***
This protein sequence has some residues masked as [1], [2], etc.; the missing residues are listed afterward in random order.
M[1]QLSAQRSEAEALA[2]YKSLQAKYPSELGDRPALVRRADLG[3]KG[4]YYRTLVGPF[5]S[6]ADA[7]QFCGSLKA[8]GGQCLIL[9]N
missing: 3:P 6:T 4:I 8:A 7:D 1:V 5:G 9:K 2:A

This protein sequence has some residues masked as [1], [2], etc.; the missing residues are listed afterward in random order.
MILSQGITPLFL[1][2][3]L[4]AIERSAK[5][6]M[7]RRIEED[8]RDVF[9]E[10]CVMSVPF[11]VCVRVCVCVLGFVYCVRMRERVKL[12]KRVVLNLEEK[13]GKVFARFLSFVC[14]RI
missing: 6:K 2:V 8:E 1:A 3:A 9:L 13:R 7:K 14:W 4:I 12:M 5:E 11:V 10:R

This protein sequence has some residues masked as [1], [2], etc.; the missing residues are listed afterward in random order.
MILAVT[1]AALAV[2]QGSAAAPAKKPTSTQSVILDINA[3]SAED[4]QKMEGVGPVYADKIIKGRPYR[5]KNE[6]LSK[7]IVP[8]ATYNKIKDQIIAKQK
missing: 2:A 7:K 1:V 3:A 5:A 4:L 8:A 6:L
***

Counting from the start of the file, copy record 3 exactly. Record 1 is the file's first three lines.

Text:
This protein sequence has some residues masked as [1], [2], etc.; the missing residues are listed afterward in random order.
MILAVT[1]AALAV[2]QGSAAAPAKKPTSTQSVILDINA[3]SAED[4]QKMEGVGPVYADKIIKGRPYR[5]KNE[6]LSK[7]IVP[8]ATYNKIKDQIIAKQK
missing: 2:A 7:K 1:V 3:A 5:A 4:L 8:A 6:L